The powers granted to it in Section 306 also allow the Treasury to increase the percentage of GSE debt that is in the form of mortgage backed securities, rather than unsecured debt. By taking this further step, the Treasury would help to reduce the interest rate risk carried on the GSE’s balance sheets.

No Serious Disruptions Likely

Some might be concerned that such a move would cause disruptions in the GSE debt markets.

The primary objection to these suggested reforms relates to a concern about mortgage rates. But one should keep in mind that by reducing the flow of GSE debt, all else equal, the Treasury would be pushing up the price of GSE debt, which, of course, will result in lower interest rates. Given that jumbo mortgage rates are currently very similar to conforming rates, other market players should be able to take any reduction in GSE market share with little impact on overall mortgage rates. The excess reserves in the commercial banking system alone could fund the entire mortgage market for at least a year or more. It is also helpful to note that when the original Snow plan was contemplated no disruptions to the GSE debt markets occurred.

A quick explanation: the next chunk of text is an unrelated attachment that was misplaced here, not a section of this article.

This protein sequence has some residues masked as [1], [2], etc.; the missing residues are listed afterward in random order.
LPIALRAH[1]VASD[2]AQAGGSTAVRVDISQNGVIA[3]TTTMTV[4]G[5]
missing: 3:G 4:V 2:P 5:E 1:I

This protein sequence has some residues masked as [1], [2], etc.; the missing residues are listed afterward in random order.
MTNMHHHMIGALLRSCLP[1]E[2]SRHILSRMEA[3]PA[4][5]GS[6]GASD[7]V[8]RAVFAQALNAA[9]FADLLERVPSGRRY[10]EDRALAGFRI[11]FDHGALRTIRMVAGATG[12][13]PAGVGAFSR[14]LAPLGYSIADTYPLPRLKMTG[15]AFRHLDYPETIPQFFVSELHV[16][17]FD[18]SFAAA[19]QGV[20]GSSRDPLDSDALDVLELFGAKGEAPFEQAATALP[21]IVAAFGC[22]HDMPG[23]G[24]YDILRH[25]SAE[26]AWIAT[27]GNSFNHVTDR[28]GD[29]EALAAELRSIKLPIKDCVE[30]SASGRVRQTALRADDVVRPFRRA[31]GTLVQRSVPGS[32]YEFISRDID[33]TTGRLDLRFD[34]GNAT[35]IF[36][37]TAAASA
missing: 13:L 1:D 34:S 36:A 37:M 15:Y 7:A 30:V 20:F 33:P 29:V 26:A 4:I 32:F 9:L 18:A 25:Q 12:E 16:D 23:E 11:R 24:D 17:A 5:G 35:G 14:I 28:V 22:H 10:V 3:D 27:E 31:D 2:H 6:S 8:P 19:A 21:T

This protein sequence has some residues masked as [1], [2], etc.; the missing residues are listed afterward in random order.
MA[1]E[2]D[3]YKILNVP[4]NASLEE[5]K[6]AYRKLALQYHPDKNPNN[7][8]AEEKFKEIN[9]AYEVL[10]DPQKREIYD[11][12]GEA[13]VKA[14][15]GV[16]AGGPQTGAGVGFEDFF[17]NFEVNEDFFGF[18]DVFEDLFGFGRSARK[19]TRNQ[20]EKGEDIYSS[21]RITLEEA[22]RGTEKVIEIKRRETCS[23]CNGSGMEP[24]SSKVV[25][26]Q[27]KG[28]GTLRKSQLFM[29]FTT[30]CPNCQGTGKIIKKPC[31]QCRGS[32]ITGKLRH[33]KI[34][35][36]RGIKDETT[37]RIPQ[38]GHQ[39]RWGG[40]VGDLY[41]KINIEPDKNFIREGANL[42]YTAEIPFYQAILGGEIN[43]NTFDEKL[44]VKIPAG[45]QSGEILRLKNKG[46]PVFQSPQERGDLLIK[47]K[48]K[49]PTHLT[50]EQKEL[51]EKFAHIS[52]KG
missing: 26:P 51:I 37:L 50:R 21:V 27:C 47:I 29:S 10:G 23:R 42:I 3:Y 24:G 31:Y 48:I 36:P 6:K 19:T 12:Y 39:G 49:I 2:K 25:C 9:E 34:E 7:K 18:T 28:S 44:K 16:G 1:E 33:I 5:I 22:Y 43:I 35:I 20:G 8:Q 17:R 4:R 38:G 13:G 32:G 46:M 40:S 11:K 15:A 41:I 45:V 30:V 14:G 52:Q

Despite this and the CRS's favorable review that the Snow plan was an acceptable interpretation of the law, John Snow resigned before it was implemented. Alas, his replacement, Hank Paulson, shelved Snow’s effort. We, of course, know the rest of that story. But if the next Treasury Secretary wants to 1) protect the taxpayer, 2) protect the financial system, and 3) motivate Washington (especially Congress) to do the hard and much needed work of reforming our mortgage finance system, he should take the Snow plan back off the shelf.